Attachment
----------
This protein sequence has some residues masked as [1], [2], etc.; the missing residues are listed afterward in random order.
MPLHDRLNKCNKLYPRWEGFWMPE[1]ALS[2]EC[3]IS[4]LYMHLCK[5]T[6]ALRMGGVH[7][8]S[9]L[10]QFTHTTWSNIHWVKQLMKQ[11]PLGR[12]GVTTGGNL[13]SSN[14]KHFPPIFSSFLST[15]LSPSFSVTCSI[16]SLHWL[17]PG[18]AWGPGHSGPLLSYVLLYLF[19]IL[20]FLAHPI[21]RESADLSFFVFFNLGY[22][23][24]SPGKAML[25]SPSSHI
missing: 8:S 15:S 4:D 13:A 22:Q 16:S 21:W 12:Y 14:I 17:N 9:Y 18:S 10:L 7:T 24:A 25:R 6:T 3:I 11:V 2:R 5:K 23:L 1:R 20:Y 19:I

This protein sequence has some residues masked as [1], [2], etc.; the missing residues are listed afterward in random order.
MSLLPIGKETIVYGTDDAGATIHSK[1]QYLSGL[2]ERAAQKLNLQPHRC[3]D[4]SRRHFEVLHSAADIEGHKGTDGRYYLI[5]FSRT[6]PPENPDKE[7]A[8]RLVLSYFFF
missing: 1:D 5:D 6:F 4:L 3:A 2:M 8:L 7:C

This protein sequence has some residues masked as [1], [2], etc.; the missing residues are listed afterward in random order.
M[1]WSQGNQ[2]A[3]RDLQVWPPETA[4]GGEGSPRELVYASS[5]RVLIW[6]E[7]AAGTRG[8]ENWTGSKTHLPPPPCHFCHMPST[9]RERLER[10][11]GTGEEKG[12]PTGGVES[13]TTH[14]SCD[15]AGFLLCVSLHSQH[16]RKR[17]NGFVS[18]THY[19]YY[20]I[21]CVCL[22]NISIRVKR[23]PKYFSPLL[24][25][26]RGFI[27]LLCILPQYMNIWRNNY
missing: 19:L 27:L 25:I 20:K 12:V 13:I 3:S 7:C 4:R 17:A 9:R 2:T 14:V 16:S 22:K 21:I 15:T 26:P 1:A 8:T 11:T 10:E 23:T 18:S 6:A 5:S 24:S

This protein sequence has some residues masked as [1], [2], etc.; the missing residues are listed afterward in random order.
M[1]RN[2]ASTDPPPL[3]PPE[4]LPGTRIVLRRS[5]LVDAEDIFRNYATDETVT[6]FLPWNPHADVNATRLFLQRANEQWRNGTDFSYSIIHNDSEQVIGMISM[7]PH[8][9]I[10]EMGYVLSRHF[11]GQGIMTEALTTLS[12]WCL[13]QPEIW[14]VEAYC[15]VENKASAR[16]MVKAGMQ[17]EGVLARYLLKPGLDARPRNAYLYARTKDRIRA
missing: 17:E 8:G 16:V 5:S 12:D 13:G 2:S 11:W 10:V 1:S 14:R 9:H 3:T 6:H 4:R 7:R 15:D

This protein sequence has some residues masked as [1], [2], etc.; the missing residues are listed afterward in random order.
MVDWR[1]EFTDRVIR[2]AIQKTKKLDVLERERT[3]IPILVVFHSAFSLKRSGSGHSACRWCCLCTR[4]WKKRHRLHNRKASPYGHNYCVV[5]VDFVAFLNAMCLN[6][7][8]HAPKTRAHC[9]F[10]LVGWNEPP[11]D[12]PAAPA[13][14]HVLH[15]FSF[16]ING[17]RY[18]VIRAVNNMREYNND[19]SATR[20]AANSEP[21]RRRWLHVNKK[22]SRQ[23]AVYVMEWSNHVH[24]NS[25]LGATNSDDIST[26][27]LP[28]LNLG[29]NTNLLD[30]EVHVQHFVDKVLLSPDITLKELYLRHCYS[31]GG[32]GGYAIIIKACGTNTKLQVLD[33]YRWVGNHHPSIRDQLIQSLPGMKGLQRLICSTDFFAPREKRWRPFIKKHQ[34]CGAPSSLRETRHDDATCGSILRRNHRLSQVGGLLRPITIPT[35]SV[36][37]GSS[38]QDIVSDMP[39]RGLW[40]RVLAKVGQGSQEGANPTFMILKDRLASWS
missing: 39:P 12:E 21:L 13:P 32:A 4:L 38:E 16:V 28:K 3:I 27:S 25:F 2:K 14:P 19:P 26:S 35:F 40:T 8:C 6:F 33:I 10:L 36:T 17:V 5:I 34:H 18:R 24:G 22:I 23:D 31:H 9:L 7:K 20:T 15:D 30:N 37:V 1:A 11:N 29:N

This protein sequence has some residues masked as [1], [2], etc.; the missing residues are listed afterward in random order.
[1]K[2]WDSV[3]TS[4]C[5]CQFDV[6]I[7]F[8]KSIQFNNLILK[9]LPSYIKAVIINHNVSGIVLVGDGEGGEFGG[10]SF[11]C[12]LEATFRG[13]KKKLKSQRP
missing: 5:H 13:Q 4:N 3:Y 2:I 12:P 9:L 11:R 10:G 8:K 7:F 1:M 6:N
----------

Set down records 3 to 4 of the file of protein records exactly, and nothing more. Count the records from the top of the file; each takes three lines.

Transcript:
This protein sequence has some residues masked as [1], [2], etc.; the missing residues are listed afterward in random order.
M[1]WSQGNQ[2]A[3]RDLQVWPPETA[4]GGEGSPRELVYASS[5]RVLIW[6]E[7]AAGTRG[8]ENWTGSKTHLPPPPCHFCHMPST[9]RERLER[10][11]GTGEEKG[12]PTGGVES[13]TTH[14]SCD[15]AGFLLCVSLHSQH[16]RKR[17]NGFVS[18]THY[19]YY[20]I[21]CVCL[22]NISIRVKR[23]PKYFSPLL[24][25][26]RGFI[27]LLCILPQYMNIWRNNY
missing: 19:L 27:L 25:I 20:K 12:V 13:I 3:S 7:C 4:R 17:A 9:R 2:T 14:V 16:S 22:K 21:I 15:T 26:P 1:A 8:T 11:T 10:E 23:T 18:S 6:A 5:S 24:S

This protein sequence has some residues masked as [1], [2], etc.; the missing residues are listed afterward in random order.
M[1]RN[2]ASTDPPPL[3]PPE[4]LPGTRIVLRRS[5]LVDAEDIFRNYATDETVT[6]FLPWNPHADVNATRLFLQRANEQWRNGTDFSYSIIHNDSEQVIGMISM[7]PH[8][9]I[10]EMGYVLSRHF[11]GQGIMTEALTTLS[12]WCL[13]QPEIW[14]VEAYC[15]VENKASAR[16]MVKAGMQ[17]EGVLARYLLKPGLDARPRNAYLYARTKDRIRA
missing: 17:E 8:G 16:V 5:S 12:D 13:G 2:S 11:W 10:V 1:S 14:R 9:H 3:T 6:H 4:R 7:R 15:D